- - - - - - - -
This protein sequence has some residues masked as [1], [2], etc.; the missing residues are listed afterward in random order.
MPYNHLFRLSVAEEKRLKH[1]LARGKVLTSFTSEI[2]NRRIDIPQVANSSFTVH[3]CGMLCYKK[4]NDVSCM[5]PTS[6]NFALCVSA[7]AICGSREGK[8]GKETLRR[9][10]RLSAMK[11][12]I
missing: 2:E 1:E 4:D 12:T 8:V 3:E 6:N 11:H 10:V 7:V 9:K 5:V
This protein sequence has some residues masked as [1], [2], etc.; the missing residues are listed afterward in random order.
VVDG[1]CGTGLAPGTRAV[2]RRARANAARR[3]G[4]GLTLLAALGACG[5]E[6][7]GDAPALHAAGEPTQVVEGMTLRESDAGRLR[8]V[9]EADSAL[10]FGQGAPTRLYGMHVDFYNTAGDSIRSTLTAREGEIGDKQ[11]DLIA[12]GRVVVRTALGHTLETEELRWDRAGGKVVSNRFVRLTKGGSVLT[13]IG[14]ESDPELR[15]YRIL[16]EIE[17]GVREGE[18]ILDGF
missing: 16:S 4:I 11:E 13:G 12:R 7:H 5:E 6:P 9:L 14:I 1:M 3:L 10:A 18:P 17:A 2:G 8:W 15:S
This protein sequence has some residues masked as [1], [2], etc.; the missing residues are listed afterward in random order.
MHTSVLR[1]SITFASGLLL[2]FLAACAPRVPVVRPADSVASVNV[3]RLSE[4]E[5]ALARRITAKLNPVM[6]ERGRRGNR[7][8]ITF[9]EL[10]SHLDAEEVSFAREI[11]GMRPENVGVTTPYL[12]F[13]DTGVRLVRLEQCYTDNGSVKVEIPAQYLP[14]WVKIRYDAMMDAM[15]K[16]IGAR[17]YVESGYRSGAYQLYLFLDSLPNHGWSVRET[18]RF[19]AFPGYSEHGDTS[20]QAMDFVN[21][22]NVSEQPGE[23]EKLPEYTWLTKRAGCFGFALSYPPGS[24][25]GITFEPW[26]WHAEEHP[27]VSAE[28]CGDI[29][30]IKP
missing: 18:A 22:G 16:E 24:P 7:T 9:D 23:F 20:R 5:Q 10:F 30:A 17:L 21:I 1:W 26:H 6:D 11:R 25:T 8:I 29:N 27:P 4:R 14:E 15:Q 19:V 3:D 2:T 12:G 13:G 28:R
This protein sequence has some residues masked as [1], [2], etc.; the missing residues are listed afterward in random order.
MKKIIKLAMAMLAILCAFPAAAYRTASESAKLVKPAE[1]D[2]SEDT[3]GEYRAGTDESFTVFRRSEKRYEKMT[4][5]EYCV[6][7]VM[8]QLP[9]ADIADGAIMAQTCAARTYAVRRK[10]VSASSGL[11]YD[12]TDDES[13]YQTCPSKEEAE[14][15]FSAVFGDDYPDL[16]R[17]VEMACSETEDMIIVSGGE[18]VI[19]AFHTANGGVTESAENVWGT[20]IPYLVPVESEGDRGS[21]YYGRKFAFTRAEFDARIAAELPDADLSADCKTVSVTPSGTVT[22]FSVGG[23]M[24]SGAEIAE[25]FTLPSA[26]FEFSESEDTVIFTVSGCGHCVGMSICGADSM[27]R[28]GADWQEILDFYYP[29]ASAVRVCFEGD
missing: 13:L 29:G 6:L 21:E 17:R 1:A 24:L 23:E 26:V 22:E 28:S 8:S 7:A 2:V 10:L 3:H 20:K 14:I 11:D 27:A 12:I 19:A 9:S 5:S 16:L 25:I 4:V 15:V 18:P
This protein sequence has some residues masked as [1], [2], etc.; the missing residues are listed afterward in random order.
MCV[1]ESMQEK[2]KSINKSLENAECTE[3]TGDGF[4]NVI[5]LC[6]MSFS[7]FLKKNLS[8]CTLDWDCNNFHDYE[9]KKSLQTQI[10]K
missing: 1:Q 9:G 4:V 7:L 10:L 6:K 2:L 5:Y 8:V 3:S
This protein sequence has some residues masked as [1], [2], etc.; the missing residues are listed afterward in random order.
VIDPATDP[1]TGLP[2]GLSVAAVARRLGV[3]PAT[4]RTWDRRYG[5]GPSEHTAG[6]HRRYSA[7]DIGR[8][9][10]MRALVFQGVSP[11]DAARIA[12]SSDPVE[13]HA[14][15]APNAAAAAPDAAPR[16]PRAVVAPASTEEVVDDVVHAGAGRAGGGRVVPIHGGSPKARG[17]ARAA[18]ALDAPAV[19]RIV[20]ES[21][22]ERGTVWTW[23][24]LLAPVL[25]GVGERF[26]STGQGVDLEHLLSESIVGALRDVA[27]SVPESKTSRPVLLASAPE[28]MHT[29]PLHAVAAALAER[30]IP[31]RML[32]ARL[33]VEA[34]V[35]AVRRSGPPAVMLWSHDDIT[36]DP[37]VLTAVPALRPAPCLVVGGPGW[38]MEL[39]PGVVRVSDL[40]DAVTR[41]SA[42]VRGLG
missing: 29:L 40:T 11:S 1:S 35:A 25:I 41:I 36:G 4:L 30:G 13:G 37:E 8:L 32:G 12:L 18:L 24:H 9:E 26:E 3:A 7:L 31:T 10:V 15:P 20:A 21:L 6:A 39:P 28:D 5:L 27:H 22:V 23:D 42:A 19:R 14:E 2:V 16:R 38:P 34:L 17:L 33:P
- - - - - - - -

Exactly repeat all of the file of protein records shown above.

This protein sequence has some residues masked as [1], [2], etc.; the missing residues are listed afterward in random order.
MPYNHLFRLSVAEEKRLKH[1]LARGKVLTSFTSEI[2]NRRIDIPQVANSSFTVH[3]CGMLCYKK[4]NDVSCM[5]PTS[6]NFALCVSA[7]AICGSREGK[8]GKETLRR[9][10]RLSAMK[11][12]I
missing: 2:E 1:E 4:D 12:T 8:V 3:E 6:N 11:H 10:V 7:V 9:K 5:V
This protein sequence has some residues masked as [1], [2], etc.; the missing residues are listed afterward in random order.
VVDG[1]CGTGLAPGTRAV[2]RRARANAARR[3]G[4]GLTLLAALGACG[5]E[6][7]GDAPALHAAGEPTQVVEGMTLRESDAGRLR[8]V[9]EADSAL[10]FGQGAPTRLYGMHVDFYNTAGDSIRSTLTAREGEIGDKQ[11]DLIA[12]GRVVVRTALGHTLETEELRWDRAGGKVVSNRFVRLTKGGSVLT[13]IG[14]ESDPELR[15]YRIL[16]EIE[17]GVREGE[18]ILDGF
missing: 16:S 4:I 11:E 13:G 12:R 7:H 5:E 6:P 9:L 14:I 1:M 3:L 10:A 18:P 17:A 2:G 8:W 15:S
This protein sequence has some residues masked as [1], [2], etc.; the missing residues are listed afterward in random order.
MHTSVLR[1]SITFASGLLL[2]FLAACAPRVPVVRPADSVASVNV[3]RLSE[4]E[5]ALARRITAKLNPVM[6]ERGRRGNR[7][8]ITF[9]EL[10]SHLDAEEVSFAREI[11]GMRPENVGVTTPYL[12]F[13]DTGVRLVRLEQCYTDNGSVKVEIPAQYLP[14]WVKIRYDAMMDAM[15]K[16]IGAR[17]YVESGYRSGAYQLYLFLDSLPNHGWSVRET[18]RF[19]AFPGYSEHGDTS[20]QAMDFVN[21][22]NVSEQPGE[23]EKLPEYTWLTKRAGCFGFALSYPPGS[24][25]GITFEPW[26]WHAEEHP[27]VSAE[28]CGDI[29][30]IKP
missing: 18:A 22:G 16:E 24:P 7:T 9:D 23:F 20:R 5:Q 10:F 30:A 17:L 21:I 1:W 26:H 6:D 11:R 25:T 8:I 29:N 27:P 4:R 14:E 15:Q 19:V 3:D 2:T 12:G 13:G 28:R
This protein sequence has some residues masked as [1], [2], etc.; the missing residues are listed afterward in random order.
MKKIIKLAMAMLAILCAFPAAAYRTASESAKLVKPAE[1]D[2]SEDT[3]GEYRAGTDESFTVFRRSEKRYEKMT[4][5]EYCV[6][7]VM[8]QLP[9]ADIADGAIMAQTCAARTYAVRRK[10]VSASSGL[11]YD[12]TDDES[13]YQTCPSKEEAE[14][15]FSAVFGDDYPDL[16]R[17]VEMACSETEDMIIVSGGE[18]VI[19]AFHTANGGVTESAENVWGT[20]IPYLVPVESEGDRGS[21]YYGRKFAFTRAEFDARIAAELPDADLSADCKTVSVTPSGTVT[22]FSVGG[23]M[24]SGAEIAE[25]FTLPSA[26]FEFSESEDTVIFTVSGCGHCVGMSICGADSM[27]R[28]GADWQEILDFYYP[29]ASAVRVCFEGD
missing: 13:L 29:G 6:L 21:E 17:R 1:A 24:L 23:E 26:V 22:E 28:S 8:S 7:A 2:V 10:L 3:H 20:K 14:I 11:D 27:A 12:I 19:A 9:S 5:S 16:L 25:I 4:V 15:V 18:P
This protein sequence has some residues masked as [1], [2], etc.; the missing residues are listed afterward in random order.
MCV[1]ESMQEK[2]KSINKSLENAECTE[3]TGDGF[4]NVI[5]LC[6]MSFS[7]FLKKNLS[8]CTLDWDCNNFHDYE[9]KKSLQTQI[10]K
missing: 1:Q 9:G 4:V 7:L 10:L 6:K 2:L 5:Y 8:V 3:S
This protein sequence has some residues masked as [1], [2], etc.; the missing residues are listed afterward in random order.
VIDPATDP[1]TGLP[2]GLSVAAVARRLGV[3]PAT[4]RTWDRRYG[5]GPSEHTAG[6]HRRYSA[7]DIGR[8][9][10]MRALVFQGVSP[11]DAARIA[12]SSDPVE[13]HA[14][15]APNAAAAAPDAAPR[16]PRAVVAPASTEEVVDDVVHAGAGRAGGGRVVPIHGGSPKARG[17]ARAA[18]ALDAPAV[19]RIV[20]ES[21][22]ERGTVWTW[23][24]LLAPVL[25]GVGERF[26]STGQGVDLEHLLSESIVGALRDVA[27]SVPESKTSRPVLLASAPE[28]MHT[29]PLHAVAAALAER[30]IP[31]RML[32]ARL[33]VEA[34]V[35]AVRRSGPPAVMLWSHDDIT[36]DP[37]VLTAVPALRPAPCLVVGGPGW[38]MEL[39]PGVVRVSDL[40]DAVTR[41]SA[42]VRGLG
missing: 29:L 40:T 11:S 1:S 35:A 25:I 41:I 36:G 4:L 30:G 13:G 37:E 8:L 32:G 12:L 18:L 24:H 9:E 26:E 3:A 7:L 31:T 10:V 15:P 20:A 21:L 6:A 39:P 28:D 5:L 27:H 22:V 23:D 42:A 19:R 14:E 2:V 16:R 38:P 34:L 17:L 33:P